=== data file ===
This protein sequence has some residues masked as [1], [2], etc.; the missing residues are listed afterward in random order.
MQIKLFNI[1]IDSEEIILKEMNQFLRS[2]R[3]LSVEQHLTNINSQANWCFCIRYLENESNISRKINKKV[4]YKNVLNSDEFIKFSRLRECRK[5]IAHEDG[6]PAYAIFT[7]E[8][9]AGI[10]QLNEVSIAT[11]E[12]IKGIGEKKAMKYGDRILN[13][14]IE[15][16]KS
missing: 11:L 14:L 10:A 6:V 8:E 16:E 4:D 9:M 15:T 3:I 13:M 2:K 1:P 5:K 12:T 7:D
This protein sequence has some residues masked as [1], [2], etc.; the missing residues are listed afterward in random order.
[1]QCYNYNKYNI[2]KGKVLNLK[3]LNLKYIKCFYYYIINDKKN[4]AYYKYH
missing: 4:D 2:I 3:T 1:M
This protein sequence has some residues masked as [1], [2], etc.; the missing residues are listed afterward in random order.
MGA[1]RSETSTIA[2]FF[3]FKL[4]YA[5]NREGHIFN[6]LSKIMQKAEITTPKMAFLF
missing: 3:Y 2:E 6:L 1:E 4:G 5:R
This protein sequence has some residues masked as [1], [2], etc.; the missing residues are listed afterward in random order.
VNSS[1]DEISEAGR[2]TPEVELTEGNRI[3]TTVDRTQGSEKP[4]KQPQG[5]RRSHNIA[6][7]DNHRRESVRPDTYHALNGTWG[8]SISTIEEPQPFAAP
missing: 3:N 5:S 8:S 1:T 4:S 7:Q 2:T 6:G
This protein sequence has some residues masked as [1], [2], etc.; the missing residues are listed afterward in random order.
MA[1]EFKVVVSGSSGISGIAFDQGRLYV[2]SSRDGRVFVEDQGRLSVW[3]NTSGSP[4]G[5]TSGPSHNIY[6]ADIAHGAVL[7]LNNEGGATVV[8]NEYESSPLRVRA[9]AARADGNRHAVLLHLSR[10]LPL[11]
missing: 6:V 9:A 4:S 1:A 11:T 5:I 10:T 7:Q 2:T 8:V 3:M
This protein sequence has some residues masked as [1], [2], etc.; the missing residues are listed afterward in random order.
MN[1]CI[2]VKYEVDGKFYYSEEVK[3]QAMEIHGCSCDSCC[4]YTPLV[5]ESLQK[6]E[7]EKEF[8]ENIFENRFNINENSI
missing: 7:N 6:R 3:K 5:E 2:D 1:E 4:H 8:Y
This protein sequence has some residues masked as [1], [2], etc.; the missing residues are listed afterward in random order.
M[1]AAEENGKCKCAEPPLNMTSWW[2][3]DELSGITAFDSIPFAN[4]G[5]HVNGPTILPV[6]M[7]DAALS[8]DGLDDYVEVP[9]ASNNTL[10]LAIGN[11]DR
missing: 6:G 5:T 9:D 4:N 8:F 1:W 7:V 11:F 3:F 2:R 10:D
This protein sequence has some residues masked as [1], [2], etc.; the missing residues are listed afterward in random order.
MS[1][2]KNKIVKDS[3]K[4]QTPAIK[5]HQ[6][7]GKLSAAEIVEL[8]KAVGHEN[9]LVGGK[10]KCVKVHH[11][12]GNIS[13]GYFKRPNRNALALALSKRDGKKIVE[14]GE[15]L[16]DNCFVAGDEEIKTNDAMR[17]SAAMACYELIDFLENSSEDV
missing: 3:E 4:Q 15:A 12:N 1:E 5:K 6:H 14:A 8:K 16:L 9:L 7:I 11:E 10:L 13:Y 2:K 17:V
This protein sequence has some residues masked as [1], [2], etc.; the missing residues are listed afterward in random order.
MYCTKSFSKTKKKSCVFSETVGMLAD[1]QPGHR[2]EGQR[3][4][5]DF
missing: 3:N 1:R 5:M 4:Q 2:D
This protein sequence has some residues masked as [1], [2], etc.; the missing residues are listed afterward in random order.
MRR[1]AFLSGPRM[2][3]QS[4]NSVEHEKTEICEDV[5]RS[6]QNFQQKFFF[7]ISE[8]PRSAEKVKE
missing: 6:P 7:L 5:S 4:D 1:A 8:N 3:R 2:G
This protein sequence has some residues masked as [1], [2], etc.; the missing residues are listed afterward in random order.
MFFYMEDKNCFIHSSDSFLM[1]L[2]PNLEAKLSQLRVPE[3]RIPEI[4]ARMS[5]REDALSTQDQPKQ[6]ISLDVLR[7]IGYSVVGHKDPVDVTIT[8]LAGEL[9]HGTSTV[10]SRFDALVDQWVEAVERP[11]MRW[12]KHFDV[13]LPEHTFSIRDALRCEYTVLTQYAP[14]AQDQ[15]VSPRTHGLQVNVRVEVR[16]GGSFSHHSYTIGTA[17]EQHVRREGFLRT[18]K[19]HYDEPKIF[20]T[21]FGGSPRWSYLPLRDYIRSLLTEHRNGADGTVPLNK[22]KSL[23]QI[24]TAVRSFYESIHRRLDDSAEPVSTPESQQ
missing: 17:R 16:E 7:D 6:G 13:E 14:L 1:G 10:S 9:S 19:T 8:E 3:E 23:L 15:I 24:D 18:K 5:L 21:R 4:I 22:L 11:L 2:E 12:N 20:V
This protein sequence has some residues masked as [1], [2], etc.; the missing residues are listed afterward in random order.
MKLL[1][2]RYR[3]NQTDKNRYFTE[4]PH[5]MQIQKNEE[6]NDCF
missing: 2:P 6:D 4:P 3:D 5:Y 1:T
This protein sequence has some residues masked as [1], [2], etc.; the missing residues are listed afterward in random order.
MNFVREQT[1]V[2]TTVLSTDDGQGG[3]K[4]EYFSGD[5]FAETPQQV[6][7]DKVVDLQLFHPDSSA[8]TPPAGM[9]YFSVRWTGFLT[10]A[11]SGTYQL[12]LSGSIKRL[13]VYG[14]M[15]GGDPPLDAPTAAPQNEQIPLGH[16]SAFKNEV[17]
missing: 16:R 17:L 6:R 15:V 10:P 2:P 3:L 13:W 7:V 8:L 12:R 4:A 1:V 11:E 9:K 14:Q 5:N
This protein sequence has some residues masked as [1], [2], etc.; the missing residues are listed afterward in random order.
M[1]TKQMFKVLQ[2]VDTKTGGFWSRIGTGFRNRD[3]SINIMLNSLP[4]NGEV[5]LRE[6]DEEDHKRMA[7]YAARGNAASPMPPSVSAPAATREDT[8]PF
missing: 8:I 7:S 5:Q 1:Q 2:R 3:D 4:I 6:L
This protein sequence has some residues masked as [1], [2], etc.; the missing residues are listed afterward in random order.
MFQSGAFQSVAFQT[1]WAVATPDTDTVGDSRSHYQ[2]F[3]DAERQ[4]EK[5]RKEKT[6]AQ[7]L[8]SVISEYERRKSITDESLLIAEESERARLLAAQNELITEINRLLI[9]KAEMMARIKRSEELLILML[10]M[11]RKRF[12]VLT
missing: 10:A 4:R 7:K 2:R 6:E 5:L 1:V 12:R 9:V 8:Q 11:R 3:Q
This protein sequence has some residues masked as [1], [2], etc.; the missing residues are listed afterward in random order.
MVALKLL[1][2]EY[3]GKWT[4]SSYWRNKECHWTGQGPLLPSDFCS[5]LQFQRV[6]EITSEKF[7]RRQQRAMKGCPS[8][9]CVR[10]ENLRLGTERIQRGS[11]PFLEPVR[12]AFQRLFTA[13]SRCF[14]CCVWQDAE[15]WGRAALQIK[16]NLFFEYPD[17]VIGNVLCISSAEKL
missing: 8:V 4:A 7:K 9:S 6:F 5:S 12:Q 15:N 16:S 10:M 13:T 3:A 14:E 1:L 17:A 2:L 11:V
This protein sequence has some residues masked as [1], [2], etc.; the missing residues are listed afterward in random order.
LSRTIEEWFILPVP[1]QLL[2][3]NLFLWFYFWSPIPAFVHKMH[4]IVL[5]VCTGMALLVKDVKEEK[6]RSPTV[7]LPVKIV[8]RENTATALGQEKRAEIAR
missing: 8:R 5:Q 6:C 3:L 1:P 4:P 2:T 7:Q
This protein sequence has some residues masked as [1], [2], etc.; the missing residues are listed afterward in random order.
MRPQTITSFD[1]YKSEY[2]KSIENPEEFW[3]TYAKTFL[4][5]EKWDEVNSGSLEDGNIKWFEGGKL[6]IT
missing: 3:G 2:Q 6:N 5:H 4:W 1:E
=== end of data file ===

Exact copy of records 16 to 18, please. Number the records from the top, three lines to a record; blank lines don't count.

This protein sequence has some residues masked as [1], [2], etc.; the missing residues are listed afterward in random order.
MVALKLL[1][2]EY[3]GKWT[4]SSYWRNKECHWTGQGPLLPSDFCS[5]LQFQRV[6]EITSEKF[7]RRQQRAMKGCPS[8][9]CVR[10]ENLRLGTERIQRGS[11]PFLEPVR[12]AFQRLFTA[13]SRCF[14]CCVWQDAE[15]WGRAALQIK[16]NLFFEYPD[17]VIGNVLCISSAEKL
missing: 8:V 4:A 7:K 9:S 6:F 5:S 12:Q 15:N 16:S 10:M 13:T 3:A 14:E 1:L 17:A 2:L 11:V
This protein sequence has some residues masked as [1], [2], etc.; the missing residues are listed afterward in random order.
LSRTIEEWFILPVP[1]QLL[2][3]NLFLWFYFWSPIPAFVHKMH[4]IVL[5]VCTGMALLVKDVKEEK[6]RSPTV[7]LPVKIV[8]RENTATALGQEKRAEIAR
missing: 8:R 5:Q 6:C 3:L 1:P 4:P 2:T 7:Q
This protein sequence has some residues masked as [1], [2], etc.; the missing residues are listed afterward in random order.
MRPQTITSFD[1]YKSEY[2]KSIENPEEFW[3]TYAKTFL[4][5]EKWDEVNSGSLEDGNIKWFEGGKL[6]IT
missing: 3:G 2:Q 6:N 5:H 4:W 1:E